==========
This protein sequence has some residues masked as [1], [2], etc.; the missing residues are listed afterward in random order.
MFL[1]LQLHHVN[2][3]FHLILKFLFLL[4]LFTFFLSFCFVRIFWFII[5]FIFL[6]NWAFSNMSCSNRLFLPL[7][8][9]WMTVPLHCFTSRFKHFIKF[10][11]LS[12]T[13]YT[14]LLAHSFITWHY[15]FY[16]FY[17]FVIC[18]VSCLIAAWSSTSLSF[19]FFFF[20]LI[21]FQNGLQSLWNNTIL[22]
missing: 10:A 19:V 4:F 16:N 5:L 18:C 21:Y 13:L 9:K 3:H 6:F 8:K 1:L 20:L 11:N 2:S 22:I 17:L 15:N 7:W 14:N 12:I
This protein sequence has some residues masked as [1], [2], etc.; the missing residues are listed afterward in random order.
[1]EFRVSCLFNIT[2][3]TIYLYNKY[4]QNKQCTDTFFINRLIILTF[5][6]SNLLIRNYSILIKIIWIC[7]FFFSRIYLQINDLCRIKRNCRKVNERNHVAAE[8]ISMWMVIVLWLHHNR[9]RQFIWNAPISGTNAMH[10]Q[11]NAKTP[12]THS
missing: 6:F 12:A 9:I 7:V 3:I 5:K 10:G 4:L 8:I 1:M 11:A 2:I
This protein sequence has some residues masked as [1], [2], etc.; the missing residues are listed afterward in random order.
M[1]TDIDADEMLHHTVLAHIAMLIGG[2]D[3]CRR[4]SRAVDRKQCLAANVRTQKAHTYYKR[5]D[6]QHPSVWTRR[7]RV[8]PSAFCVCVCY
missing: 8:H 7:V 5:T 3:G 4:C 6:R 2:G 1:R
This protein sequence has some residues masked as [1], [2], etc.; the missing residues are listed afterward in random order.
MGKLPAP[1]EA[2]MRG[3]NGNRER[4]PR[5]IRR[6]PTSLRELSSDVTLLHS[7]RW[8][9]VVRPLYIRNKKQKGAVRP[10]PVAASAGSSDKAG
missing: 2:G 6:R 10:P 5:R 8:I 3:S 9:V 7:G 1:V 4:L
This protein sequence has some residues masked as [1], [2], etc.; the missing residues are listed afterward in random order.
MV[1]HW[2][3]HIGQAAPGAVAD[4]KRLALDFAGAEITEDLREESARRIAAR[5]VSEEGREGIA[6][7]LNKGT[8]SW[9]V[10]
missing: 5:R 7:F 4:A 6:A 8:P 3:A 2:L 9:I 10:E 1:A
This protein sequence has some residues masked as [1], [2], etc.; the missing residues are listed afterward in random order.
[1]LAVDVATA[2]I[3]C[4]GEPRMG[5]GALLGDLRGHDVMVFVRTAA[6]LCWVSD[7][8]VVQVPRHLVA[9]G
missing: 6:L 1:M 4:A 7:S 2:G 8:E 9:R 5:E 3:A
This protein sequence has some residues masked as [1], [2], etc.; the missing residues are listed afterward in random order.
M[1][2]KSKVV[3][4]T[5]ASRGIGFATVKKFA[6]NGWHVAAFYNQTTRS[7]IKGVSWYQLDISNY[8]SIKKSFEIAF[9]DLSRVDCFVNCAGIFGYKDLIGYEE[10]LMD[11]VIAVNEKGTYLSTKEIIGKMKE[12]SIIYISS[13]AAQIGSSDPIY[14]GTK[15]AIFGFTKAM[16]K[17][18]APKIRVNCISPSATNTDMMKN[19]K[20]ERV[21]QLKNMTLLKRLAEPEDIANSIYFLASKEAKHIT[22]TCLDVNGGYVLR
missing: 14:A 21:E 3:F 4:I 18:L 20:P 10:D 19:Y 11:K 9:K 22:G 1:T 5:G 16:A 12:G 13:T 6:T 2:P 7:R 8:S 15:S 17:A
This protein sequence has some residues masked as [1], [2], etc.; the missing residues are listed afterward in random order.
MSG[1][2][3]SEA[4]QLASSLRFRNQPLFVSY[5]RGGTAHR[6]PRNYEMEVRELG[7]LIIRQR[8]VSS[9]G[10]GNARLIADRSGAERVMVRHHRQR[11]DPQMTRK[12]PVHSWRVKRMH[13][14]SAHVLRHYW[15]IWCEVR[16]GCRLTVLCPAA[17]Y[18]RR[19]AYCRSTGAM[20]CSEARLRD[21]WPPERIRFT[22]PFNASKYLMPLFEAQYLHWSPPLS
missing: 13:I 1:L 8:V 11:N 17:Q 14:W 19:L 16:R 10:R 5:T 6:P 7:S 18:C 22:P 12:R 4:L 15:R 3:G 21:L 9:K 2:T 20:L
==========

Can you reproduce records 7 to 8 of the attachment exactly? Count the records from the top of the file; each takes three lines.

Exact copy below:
This protein sequence has some residues masked as [1], [2], etc.; the missing residues are listed afterward in random order.
M[1][2]KSKVV[3][4]T[5]ASRGIGFATVKKFA[6]NGWHVAAFYNQTTRS[7]IKGVSWYQLDISNY[8]SIKKSFEIAF[9]DLSRVDCFVNCAGIFGYKDLIGYEE[10]LMD[11]VIAVNEKGTYLSTKEIIGKMKE[12]SIIYISS[13]AAQIGSSDPIY[14]GTK[15]AIFGFTKAM[16]K[17][18]APKIRVNCISPSATNTDMMKN[19]K[20]ERV[21]QLKNMTLLKRLAEPEDIANSIYFLASKEAKHIT[22]TCLDVNGGYVLR
missing: 14:A 21:E 3:F 4:I 18:L 20:P 10:D 19:Y 11:K 9:K 22:G 1:T 5:G 16:A 12:G 13:T 6:T 2:P 7:R 8:S 15:S 17:A
This protein sequence has some residues masked as [1], [2], etc.; the missing residues are listed afterward in random order.
MSG[1][2][3]SEA[4]QLASSLRFRNQPLFVSY[5]RGGTAHR[6]PRNYEMEVRELG[7]LIIRQR[8]VSS[9]G[10]GNARLIADRSGAERVMVRHHRQR[11]DPQMTRK[12]PVHSWRVKRMH[13][14]SAHVLRHYW[15]IWCEVR[16]GCRLTVLCPAA[17]Y[18]RR[19]AYCRSTGAM[20]CSEARLRD[21]WPPERIRFT[22]PFNASKYLMPLFEAQYLHWSPPLS
missing: 13:I 1:L 8:V 11:N 17:Q 14:W 19:L 16:R 10:R 5:T 6:P 7:S 18:C 22:P 12:R 4:L 15:R 3:G 21:L 9:K 2:T 20:L